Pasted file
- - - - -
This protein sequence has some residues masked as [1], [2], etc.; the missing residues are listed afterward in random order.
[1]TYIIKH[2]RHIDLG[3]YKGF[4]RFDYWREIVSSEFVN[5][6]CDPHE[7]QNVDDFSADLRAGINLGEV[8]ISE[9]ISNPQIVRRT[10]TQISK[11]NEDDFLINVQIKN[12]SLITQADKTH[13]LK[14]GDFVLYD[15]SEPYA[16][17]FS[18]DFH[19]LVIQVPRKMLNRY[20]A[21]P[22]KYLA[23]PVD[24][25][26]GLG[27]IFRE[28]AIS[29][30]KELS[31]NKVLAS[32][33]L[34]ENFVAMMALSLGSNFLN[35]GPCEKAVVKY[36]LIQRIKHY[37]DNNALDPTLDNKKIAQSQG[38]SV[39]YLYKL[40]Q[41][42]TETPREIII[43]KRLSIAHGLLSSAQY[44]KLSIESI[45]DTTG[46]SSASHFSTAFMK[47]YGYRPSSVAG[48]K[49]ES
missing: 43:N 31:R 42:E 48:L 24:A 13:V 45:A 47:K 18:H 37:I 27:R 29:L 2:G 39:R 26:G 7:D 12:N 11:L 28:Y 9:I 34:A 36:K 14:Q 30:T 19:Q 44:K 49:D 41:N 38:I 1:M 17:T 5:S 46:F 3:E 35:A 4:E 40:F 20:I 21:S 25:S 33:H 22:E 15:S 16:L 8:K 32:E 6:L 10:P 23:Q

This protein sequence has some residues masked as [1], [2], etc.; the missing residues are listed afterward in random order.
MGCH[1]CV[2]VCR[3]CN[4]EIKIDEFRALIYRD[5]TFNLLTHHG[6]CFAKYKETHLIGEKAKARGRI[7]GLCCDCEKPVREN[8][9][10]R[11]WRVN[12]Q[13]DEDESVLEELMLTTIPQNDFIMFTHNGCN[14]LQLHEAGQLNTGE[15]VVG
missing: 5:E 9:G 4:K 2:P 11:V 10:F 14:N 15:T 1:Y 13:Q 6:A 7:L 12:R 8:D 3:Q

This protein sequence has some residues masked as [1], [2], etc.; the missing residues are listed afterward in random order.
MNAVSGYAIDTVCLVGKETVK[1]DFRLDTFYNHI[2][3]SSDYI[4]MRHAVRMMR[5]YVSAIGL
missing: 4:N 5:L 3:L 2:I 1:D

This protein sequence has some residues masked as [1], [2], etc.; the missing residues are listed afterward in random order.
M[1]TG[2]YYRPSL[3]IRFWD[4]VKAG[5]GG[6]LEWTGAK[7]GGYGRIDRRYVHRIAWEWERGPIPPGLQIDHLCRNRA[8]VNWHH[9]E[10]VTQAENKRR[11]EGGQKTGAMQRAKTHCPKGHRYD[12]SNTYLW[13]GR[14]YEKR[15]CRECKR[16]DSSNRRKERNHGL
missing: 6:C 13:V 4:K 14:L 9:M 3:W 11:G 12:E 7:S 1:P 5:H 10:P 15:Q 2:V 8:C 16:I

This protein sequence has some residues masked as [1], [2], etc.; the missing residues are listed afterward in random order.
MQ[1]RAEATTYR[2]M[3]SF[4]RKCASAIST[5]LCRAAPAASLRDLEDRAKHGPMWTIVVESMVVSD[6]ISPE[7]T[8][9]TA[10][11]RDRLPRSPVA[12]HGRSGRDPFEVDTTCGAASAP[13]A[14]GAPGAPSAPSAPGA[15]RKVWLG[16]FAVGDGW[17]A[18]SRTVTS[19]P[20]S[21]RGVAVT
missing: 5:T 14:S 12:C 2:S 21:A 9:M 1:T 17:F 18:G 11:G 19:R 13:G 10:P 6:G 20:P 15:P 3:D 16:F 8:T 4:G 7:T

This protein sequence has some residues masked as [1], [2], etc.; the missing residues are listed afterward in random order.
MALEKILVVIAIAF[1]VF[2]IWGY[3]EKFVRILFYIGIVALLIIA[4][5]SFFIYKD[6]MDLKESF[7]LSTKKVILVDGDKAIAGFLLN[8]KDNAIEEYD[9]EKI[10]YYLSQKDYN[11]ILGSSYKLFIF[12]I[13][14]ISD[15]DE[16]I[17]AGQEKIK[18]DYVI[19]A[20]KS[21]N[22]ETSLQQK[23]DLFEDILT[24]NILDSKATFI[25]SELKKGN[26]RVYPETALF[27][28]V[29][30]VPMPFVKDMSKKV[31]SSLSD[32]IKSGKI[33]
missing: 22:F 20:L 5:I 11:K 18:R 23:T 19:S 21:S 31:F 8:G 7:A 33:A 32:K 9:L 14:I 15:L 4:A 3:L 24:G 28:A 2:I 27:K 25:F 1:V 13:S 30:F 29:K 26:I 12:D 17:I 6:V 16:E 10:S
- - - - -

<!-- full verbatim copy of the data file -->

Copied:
This protein sequence has some residues masked as [1], [2], etc.; the missing residues are listed afterward in random order.
[1]TYIIKH[2]RHIDLG[3]YKGF[4]RFDYWREIVSSEFVN[5][6]CDPHE[7]QNVDDFSADLRAGINLGEV[8]ISE[9]ISNPQIVRRT[10]TQISK[11]NEDDFLINVQIKN[12]SLITQADKTH[13]LK[14]GDFVLYD[15]SEPYA[16][17]FS[18]DFH[19]LVIQVPRKMLNRY[20]A[21]P[22]KYLA[23]PVD[24][25][26]GLG[27]IFRE[28]AIS[29][30]KELS[31]NKVLAS[32][33]L[34]ENFVAMMALSLGSNFLN[35]GPCEKAVVKY[36]LIQRIKHY[37]DNNALDPTLDNKKIAQSQG[38]SV[39]YLYKL[40]Q[41][42]TETPREIII[43]KRLSIAHGLLSSAQY[44]KLSIESI[45]DTTG[46]SSASHFSTAFMK[47]YGYRPSSVAG[48]K[49]ES
missing: 43:N 31:R 42:E 48:L 24:A 13:V 45:A 47:K 18:H 37:I 27:R 29:L 2:G 39:R 26:G 7:D 12:N 11:L 28:Y 9:I 34:A 36:K 14:Q 30:T 19:Q 44:K 49:D 41:N 38:I 1:M 17:T 5:S 46:F 3:E 35:A 4:E 40:F 20:I 21:S 25:S 33:H 22:E 15:S 16:L 8:K 32:E 6:L 10:P 23:Q

This protein sequence has some residues masked as [1], [2], etc.; the missing residues are listed afterward in random order.
MGCH[1]CV[2]VCR[3]CN[4]EIKIDEFRALIYRD[5]TFNLLTHHG[6]CFAKYKETHLIGEKAKARGRI[7]GLCCDCEKPVREN[8][9][10]R[11]WRVN[12]Q[13]DEDESVLEELMLTTIPQNDFIMFTHNGCN[14]LQLHEAGQLNTGE[15]VVG
missing: 5:E 9:G 4:K 2:P 11:V 10:F 14:N 15:T 1:Y 13:Q 6:A 7:L 12:R 8:D 3:Q

This protein sequence has some residues masked as [1], [2], etc.; the missing residues are listed afterward in random order.
MNAVSGYAIDTVCLVGKETVK[1]DFRLDTFYNHI[2][3]SSDYI[4]MRHAVRMMR[5]YVSAIGL
missing: 4:N 5:L 3:L 2:I 1:D

This protein sequence has some residues masked as [1], [2], etc.; the missing residues are listed afterward in random order.
M[1]TG[2]YYRPSL[3]IRFWD[4]VKAG[5]GG[6]LEWTGAK[7]GGYGRIDRRYVHRIAWEWERGPIPPGLQIDHLCRNRA[8]VNWHH[9]E[10]VTQAENKRR[11]EGGQKTGAMQRAKTHCPKGHRYD[12]SNTYLW[13]GR[14]YEKR[15]CRECKR[16]DSSNRRKERNHGL
missing: 6:C 13:V 4:K 14:L 9:M 3:W 11:G 12:E 7:S 1:P 5:H 10:P 15:Q 2:V 8:C 16:I

This protein sequence has some residues masked as [1], [2], etc.; the missing residues are listed afterward in random order.
MQ[1]RAEATTYR[2]M[3]SF[4]RKCASAIST[5]LCRAAPAASLRDLEDRAKHGPMWTIVVESMVVSD[6]ISPE[7]T[8][9]TA[10][11]RDRLPRSPVA[12]HGRSGRDPFEVDTTCGAASAP[13]A[14]GAPGAPSAPSAPGA[15]RKVWLG[16]FAVGDGW[17]A[18]SRTVTS[19]P[20]S[21]RGVAVT
missing: 5:T 14:S 12:C 2:S 21:A 9:M 1:T 17:F 18:G 11:G 19:R 13:G 10:P 6:G 20:P 15:P 3:D 16:F 8:T 4:G 7:T

This protein sequence has some residues masked as [1], [2], etc.; the missing residues are listed afterward in random order.
MALEKILVVIAIAF[1]VF[2]IWGY[3]EKFVRILFYIGIVALLIIA[4][5]SFFIYKD[6]MDLKESF[7]LSTKKVILVDGDKAIAGFLLN[8]KDNAIEEYD[9]EKI[10]YYLSQKDYN[11]ILGSSYKLFIF[12]I[13][14]ISD[15]DE[16]I[17]AGQEKIK[18]DYVI[19]A[20]KS[21]N[22]ETSLQQK[23]DLFEDILT[24]NILDSKATFI[25]SELKKGN[26]RVYPETALF[27][28]V[29][30]VPMPFVKDMSKKV[31]SSLSD[32]IKSGKI[33]
missing: 22:F 20:L 5:I 11:K 18:R 23:T 19:S 21:S 31:F 8:G 7:A 33:A 32:K 9:L 14:I 15:L 4:A 3:L 24:G 28:A 2:I 27:K 25:F 1:V 13:S 30:F 29:K 26:I 12:D 17:I 6:V 16:E 10:S